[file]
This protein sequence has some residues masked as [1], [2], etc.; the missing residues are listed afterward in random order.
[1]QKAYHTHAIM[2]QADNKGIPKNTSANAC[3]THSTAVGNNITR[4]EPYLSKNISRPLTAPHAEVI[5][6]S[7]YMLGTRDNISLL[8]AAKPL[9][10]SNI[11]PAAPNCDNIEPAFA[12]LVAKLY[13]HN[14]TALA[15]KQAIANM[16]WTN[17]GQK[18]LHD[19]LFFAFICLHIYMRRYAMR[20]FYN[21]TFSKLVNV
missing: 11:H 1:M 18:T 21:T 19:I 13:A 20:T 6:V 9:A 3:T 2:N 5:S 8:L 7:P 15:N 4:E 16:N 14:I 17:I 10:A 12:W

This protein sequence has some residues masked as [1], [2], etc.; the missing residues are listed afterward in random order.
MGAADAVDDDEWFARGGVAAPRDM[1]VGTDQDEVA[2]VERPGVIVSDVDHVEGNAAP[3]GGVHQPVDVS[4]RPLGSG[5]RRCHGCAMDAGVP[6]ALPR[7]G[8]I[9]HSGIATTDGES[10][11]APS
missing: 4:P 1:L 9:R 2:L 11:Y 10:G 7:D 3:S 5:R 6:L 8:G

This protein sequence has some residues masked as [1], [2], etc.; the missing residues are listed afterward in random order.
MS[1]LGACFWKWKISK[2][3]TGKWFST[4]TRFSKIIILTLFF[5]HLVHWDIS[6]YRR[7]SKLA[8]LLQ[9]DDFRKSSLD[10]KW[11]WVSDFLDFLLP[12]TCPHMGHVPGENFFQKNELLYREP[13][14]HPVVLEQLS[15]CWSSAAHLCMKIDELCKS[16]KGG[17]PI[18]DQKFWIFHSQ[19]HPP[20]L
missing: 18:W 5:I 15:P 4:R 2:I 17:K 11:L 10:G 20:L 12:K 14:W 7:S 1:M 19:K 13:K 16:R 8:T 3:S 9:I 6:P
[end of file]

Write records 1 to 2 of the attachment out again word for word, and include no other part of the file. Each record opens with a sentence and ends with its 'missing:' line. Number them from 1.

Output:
This protein sequence has some residues masked as [1], [2], etc.; the missing residues are listed afterward in random order.
[1]QKAYHTHAIM[2]QADNKGIPKNTSANAC[3]THSTAVGNNITR[4]EPYLSKNISRPLTAPHAEVI[5][6]S[7]YMLGTRDNISLL[8]AAKPL[9][10]SNI[11]PAAPNCDNIEPAFA[12]LVAKLY[13]HN[14]TALA[15]KQAIANM[16]WTN[17]GQK[18]LHD[19]LFFAFICLHIYMRRYAMR[20]FYN[21]TFSKLVNV
missing: 11:H 1:M 18:T 21:T 19:I 13:A 20:T 6:V 9:A 3:T 2:N 5:S 8:L 7:P 15:N 4:E 16:N 14:I 17:I 10:A 12:W

This protein sequence has some residues masked as [1], [2], etc.; the missing residues are listed afterward in random order.
MGAADAVDDDEWFARGGVAAPRDM[1]VGTDQDEVA[2]VERPGVIVSDVDHVEGNAAP[3]GGVHQPVDVS[4]RPLGSG[5]RRCHGCAMDAGVP[6]ALPR[7]G[8]I[9]HSGIATTDGES[10][11]APS
missing: 4:P 1:L 9:R 2:L 11:Y 10:G 7:D 3:S 5:R 6:L 8:G